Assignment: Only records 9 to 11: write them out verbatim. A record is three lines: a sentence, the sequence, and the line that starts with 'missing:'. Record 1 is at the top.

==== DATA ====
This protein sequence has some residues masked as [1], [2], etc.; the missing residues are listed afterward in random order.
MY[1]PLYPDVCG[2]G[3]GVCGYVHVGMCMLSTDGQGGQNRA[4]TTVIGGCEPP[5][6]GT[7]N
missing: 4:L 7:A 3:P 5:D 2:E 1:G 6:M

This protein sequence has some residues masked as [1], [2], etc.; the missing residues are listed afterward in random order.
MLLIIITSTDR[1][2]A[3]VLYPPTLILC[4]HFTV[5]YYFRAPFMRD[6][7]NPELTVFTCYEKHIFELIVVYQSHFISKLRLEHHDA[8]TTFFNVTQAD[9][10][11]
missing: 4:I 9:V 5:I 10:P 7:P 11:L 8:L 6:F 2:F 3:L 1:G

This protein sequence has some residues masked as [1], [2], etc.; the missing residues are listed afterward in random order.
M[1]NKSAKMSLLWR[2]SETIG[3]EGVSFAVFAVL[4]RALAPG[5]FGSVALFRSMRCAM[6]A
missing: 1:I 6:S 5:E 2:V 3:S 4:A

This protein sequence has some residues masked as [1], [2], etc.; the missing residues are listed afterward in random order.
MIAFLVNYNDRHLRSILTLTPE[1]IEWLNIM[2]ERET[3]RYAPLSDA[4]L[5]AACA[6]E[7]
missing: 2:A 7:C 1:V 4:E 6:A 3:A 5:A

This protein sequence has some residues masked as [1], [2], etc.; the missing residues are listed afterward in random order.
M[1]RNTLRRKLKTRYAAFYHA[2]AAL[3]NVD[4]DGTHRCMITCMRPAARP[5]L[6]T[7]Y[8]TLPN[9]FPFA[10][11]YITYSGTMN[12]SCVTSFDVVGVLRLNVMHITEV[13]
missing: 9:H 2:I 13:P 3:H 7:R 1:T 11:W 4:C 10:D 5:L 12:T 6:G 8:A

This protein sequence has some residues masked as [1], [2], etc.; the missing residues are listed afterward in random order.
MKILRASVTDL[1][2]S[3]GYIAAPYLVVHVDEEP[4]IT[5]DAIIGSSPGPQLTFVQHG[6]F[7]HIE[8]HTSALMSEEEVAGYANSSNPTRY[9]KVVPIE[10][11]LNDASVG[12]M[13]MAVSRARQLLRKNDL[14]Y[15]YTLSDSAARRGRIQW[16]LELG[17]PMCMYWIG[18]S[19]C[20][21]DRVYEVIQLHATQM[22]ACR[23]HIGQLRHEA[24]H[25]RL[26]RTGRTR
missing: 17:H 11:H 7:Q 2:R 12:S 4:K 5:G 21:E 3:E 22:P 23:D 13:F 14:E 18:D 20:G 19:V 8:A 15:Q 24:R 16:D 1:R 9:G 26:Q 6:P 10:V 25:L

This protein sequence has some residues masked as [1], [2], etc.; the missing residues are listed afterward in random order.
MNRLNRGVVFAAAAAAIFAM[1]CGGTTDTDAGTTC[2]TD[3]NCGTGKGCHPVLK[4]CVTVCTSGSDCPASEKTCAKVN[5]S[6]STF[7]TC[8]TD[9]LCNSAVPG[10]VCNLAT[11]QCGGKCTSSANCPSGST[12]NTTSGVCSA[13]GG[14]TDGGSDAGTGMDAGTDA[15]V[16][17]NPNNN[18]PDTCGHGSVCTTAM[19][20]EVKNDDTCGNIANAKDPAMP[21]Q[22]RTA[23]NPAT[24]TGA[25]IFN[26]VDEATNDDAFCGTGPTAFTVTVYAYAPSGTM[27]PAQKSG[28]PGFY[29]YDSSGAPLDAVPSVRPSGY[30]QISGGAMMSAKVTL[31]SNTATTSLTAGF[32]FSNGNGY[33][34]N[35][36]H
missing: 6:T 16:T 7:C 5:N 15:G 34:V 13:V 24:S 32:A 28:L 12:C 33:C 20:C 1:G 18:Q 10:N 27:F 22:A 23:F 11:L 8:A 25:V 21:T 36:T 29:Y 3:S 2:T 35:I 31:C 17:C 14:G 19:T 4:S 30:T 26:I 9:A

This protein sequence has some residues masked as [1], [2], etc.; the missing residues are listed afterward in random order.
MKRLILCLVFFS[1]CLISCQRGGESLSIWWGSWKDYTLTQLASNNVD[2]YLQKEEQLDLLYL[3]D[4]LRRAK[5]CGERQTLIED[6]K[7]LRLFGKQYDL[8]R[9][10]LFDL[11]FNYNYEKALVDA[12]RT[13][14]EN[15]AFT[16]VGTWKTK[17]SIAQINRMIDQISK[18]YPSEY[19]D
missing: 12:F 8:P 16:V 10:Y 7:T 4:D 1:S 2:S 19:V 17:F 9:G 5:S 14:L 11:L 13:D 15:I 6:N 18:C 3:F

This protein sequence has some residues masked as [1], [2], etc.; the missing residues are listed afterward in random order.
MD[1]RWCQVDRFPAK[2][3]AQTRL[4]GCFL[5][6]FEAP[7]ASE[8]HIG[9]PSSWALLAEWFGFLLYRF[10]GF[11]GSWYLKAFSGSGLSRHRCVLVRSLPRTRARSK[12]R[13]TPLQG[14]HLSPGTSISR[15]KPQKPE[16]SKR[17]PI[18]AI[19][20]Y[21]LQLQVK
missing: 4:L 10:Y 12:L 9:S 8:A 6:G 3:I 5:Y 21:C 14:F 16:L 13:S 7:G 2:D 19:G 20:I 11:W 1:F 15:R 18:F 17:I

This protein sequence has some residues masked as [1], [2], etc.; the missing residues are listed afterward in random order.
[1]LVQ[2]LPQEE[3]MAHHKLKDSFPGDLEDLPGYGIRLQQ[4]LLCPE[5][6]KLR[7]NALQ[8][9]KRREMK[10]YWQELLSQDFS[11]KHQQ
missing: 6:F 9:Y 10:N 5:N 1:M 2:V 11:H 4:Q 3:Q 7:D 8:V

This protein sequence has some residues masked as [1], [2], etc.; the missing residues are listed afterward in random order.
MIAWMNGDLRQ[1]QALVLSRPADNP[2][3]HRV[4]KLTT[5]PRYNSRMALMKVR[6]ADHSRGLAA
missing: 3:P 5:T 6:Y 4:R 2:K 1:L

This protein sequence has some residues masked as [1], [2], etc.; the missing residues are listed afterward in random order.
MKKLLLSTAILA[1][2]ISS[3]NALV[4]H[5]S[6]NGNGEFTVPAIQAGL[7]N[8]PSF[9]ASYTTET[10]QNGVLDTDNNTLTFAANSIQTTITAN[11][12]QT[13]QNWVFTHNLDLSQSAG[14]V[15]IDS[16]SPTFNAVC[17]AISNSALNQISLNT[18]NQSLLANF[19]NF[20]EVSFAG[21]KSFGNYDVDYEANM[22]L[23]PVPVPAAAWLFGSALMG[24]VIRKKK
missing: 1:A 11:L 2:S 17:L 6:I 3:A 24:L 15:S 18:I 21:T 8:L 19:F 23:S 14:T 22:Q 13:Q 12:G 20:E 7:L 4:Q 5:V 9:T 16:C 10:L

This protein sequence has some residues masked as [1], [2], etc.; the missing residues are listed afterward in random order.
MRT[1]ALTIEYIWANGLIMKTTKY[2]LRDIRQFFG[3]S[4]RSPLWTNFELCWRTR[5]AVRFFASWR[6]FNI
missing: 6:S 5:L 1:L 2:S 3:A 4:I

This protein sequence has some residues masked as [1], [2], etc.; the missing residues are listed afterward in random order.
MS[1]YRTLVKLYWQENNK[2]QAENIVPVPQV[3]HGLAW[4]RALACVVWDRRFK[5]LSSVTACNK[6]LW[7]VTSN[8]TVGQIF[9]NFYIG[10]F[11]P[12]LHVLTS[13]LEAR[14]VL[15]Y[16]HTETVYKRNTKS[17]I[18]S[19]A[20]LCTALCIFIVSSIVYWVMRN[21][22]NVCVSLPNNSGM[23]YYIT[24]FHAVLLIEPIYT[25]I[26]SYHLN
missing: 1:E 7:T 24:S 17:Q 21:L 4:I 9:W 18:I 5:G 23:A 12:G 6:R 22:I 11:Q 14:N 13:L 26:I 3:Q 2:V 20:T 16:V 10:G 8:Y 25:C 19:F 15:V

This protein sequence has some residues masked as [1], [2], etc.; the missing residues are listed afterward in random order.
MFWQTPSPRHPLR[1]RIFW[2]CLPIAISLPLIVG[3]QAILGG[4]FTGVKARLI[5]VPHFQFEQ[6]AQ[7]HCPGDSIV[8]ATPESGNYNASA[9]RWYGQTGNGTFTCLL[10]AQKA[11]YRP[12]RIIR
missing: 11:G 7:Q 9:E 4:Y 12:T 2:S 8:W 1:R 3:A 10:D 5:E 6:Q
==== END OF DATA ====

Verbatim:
This protein sequence has some residues masked as [1], [2], etc.; the missing residues are listed afterward in random order.
MD[1]RWCQVDRFPAK[2][3]AQTRL[4]GCFL[5][6]FEAP[7]ASE[8]HIG[9]PSSWALLAEWFGFLLYRF[10]GF[11]GSWYLKAFSGSGLSRHRCVLVRSLPRTRARSK[12]R[13]TPLQG[14]HLSPGTSISR[15]KPQKPE[16]SKR[17]PI[18]AI[19][20]Y[21]LQLQVK
missing: 4:L 10:Y 12:L 9:S 8:A 6:G 3:I 5:Y 21:C 14:F 16:L 13:S 7:G 2:D 19:G 20:I 11:W 1:F 15:R 18:F 17:I

This protein sequence has some residues masked as [1], [2], etc.; the missing residues are listed afterward in random order.
[1]LVQ[2]LPQEE[3]MAHHKLKDSFPGDLEDLPGYGIRLQQ[4]LLCPE[5][6]KLR[7]NALQ[8][9]KRREMK[10]YWQELLSQDFS[11]KHQQ
missing: 6:F 9:Y 10:N 5:N 1:M 2:V 11:H 4:Q 3:Q 7:D 8:V

This protein sequence has some residues masked as [1], [2], etc.; the missing residues are listed afterward in random order.
MIAWMNGDLRQ[1]QALVLSRPADNP[2][3]HRV[4]KLTT[5]PRYNSRMALMKVR[6]ADHSRGLAA
missing: 3:P 5:T 6:Y 4:R 2:K 1:L